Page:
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Help using TIP42c

Discussion in 'General Electronics Discussion' started by Keng, Apr 12, 2013.

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  1. Keng

    Keng

    71
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    Apr 12, 2013
    Hi guys, I have troubles using a PIC with + output signal, becuase I need + high output, 12volts, I add a 2n3904 to the output of the pic to drive the TIP42c but I cant get that the TIP drive a 12volts bulb.

    I have everything well connect it.

    Any tip?

    Thanks
     
  2. BobK

    BobK

    7,682
    1,688
    Jan 5, 2010
    This should do it:

    ckt.JPG

    R3 represents the bulb.

    Bob
     
  3. Keng

    Keng

    71
    0
    Apr 12, 2013
    Thanks, let me try it...
     
  4. Keng

    Keng

    71
    0
    Apr 12, 2013
    Just perfect... It is working now...

    Now I am to check how many amps I can get from this TIP... Thanks
     
  5. BobK

    BobK

    7,682
    1,688
    Jan 5, 2010
    Great! Glad to be of help.

    If you need much more than 1 amp you will have to lower the 470 Ohm resistor.

    Bob
     
  6. Keng

    Keng

    71
    0
    Apr 12, 2013
    This transistor is rated to 6amps, how low can I low the resistor to have around 5amps?

    I will make some test right now...
     
  7. Keng

    Keng

    71
    0
    Apr 12, 2013
    What if I jump the R2?
     
  8. (*steve*)

    (*steve*) ¡sǝpodᴉʇuɐ ǝɥʇ ɹɐǝɥd Moderator

    25,496
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    Jan 21, 2010
    Then you will almost certainly destroy one or both of the transistors.
     
  9. Keng

    Keng

    71
    0
    Apr 12, 2013
    Ok, I dont want that
     
  10. BobK

    BobK

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    Jan 5, 2010
    The minimum gain of the TIP42C is 15, so to get 6A, you will need 400ma of base current. That would require about a 27R base resistor. But that current is too much for a 2N3904.

    A 2N2222 would work, and you would have to reduce it's base resistor to abo 680R. And both transistors are going to get hot. You will definitely need a heat sink on the TIP42C. It will be dropping about 1.5V at 6A thus dissapating 9 Watts.

    A MOSFET would be a far better choice overall, and if it is just a bulb you are driving, use an N channel logic-level MOSFET and put it between the bulb and ground. That way it can be driven directly from the micro with no extra transistor.


    Bob
     
    Last edited: Apr 15, 2013
  11. Keng

    Keng

    71
    0
    Apr 12, 2013
    Thanks Bob, I will like to change it to a Mosfet N-channel but I preffer that the circuit had a + output,, so, I have to keep it with the 2n3904.

    I have 2n2222 that I will preffer to use, so, I have to use a 680ohm resistor to the base of the 2n2222 and a 470ohm to the tip42c base to have a "perfect" match?

    Thanks
     
  12. Keng

    Keng

    71
    0
    Apr 12, 2013
    BTW what P channel logic-level MOSFET will I use to drive a 90 watts 12volts halogen?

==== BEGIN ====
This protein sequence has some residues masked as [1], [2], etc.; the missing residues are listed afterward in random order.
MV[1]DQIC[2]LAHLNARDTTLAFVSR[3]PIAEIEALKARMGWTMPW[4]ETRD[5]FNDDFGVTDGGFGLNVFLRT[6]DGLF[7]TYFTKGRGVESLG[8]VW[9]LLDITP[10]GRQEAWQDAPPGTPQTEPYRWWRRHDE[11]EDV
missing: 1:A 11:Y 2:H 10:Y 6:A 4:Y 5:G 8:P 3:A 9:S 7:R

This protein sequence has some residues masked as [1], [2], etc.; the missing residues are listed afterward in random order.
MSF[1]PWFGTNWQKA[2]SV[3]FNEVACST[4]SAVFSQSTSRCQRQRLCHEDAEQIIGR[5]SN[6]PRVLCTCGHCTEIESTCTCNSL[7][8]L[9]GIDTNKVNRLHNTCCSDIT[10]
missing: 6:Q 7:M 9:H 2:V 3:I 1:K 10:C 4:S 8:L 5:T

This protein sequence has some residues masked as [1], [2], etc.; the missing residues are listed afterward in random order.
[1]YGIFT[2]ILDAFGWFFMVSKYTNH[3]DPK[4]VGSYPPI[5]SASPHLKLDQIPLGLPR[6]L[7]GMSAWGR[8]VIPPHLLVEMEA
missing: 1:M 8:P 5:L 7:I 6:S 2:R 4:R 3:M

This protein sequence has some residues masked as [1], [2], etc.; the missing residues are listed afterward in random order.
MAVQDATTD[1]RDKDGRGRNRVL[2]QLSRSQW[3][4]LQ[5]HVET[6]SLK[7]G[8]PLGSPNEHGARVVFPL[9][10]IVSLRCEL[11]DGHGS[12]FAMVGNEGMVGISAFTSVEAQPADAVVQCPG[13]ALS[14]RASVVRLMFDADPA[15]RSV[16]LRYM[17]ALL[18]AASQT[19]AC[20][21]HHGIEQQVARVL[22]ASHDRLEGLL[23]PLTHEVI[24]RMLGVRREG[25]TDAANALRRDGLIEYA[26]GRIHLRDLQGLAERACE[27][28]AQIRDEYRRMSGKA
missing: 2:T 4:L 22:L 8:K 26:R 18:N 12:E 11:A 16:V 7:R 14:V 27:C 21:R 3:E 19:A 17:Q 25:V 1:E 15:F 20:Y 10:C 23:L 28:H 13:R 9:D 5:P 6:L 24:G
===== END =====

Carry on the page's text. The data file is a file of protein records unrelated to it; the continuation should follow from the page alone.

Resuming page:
Thanks again
     
  13. BobK

    BobK

    7,682
    1,688
    Jan 5, 2010
    No, you would have to use a 25 Ohm on the tip42c to get 6 amps.

    If you switch to a P channel MOSFET, it will not help for it to be logic level since it's gate is referenced from the + supply and you will need a level shifter anyway I have actually never heard of a P channel logic-level MOSFET, though they may well exist.

    Bob
     
  14. Keng

    Keng

    71
    0
    Apr 12, 2013
    H again Bob, I am not very clear, 680ohm resistor to the base of the 2n2222 and a 25ohm on the Tip right?
     
  15. BobK

    BobK

    7,682
    1,688
    Jan 5, 2010
    Yes. 680 between the uController and the base of the 2N2222, then 25 Ohm between the collector of the 2N2222 and the base of the TIP42C. And a heat sink on the TIP42C. You will probably melt if if you try to run 6 Amps without a heat sink.

    Bob
     
  16. Keng

    Keng

    71
    0
    Apr 12, 2013
    Great... I am making test...

    Look, if I want to try two 2n3904 in parallel, I have to increase the resistor from the uController?
     
  17. BobK

    BobK

    7,682
    1,688
    Jan 5, 2010
    It is not a good idea to parallel BJTs, their characteristics will differ enough that one will carry most of the current, heating it up, which causes it to carry even more of the current (thermal runaway).

    Bob
     
  18. Keng

    Keng

    71
    0
    Apr 12, 2013
    Thanks again Bob...

    Another question, unrelated with the tip...

    I need to use signal from 12volts and 24volts to the PIC, can I use to do that, I think is called resistive divider, I am right?
     
  19. BobK

    BobK

    7,682
    1,688
    Jan 5, 2010
    Yep, a resistive divider would work. To handle 24V, assuming the micro is running at 5V, you would need a ratio of about 4 to 1.

    Bob
     
  20. Keng

    Keng

    71
    0
    Apr 12, 2013
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